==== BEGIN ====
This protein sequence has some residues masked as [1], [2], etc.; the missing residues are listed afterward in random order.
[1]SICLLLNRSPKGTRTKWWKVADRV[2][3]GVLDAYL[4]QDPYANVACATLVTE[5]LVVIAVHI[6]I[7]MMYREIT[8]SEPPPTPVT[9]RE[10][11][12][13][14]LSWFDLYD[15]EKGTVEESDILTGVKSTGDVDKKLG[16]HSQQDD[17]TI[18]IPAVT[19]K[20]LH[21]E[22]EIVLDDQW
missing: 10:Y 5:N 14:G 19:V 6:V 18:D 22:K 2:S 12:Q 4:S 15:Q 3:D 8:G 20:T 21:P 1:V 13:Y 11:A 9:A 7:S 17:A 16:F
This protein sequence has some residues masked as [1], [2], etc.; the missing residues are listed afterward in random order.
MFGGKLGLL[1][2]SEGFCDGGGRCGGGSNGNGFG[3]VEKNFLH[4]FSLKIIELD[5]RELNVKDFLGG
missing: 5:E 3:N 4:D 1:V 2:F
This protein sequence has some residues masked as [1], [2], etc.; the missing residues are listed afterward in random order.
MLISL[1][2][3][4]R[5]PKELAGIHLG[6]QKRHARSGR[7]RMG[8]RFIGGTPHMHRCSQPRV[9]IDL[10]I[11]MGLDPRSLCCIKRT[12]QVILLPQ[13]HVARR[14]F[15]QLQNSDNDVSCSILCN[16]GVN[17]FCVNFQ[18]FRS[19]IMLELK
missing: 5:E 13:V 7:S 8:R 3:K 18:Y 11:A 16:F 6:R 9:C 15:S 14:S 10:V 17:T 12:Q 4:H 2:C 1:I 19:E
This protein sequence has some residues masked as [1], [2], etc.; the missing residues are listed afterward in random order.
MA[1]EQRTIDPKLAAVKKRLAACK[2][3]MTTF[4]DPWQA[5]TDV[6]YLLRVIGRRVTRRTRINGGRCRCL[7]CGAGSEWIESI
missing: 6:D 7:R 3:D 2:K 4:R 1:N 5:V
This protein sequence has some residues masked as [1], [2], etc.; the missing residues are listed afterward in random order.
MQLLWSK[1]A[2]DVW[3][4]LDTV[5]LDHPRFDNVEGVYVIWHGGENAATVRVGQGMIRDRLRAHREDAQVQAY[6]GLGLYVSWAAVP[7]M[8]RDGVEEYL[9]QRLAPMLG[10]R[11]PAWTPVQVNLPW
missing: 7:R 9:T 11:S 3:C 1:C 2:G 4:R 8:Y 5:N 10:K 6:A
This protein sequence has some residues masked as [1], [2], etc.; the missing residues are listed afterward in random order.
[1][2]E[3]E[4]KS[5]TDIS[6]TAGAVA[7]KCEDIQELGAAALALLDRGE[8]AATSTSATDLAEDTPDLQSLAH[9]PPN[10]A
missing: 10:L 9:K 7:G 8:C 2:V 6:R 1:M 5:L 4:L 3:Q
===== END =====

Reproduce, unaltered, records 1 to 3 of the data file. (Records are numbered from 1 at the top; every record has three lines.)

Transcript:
This protein sequence has some residues masked as [1], [2], etc.; the missing residues are listed afterward in random order.
[1]SICLLLNRSPKGTRTKWWKVADRV[2][3]GVLDAYL[4]QDPYANVACATLVTE[5]LVVIAVHI[6]I[7]MMYREIT[8]SEPPPTPVT[9]RE[10][11][12][13][14]LSWFDLYD[15]EKGTVEESDILTGVKSTGDVDKKLG[16]HSQQDD[17]TI[18]IPAVT[19]K[20]LH[21]E[22]EIVLDDQW
missing: 10:Y 5:N 14:G 19:V 6:V 18:D 22:K 2:S 12:Q 4:S 15:Q 3:D 8:G 20:T 21:P 1:V 13:Y 11:A 9:A 7:S 17:A 16:F
This protein sequence has some residues masked as [1], [2], etc.; the missing residues are listed afterward in random order.
MFGGKLGLL[1][2]SEGFCDGGGRCGGGSNGNGFG[3]VEKNFLH[4]FSLKIIELD[5]RELNVKDFLGG
missing: 5:E 3:N 4:D 1:V 2:F
This protein sequence has some residues masked as [1], [2], etc.; the missing residues are listed afterward in random order.
MLISL[1][2][3][4]R[5]PKELAGIHLG[6]QKRHARSGR[7]RMG[8]RFIGGTPHMHRCSQPRV[9]IDL[10]I[11]MGLDPRSLCCIKRT[12]QVILLPQ[13]HVARR[14]F[15]QLQNSDNDVSCSILCN[16]GVN[17]FCVNFQ[18]FRS[19]IMLELK
missing: 5:E 13:V 7:S 8:R 3:K 18:Y 11:A 16:F 6:R 9:C 15:S 14:S 10:V 17:T 12:Q 4:H 2:C 1:I 19:E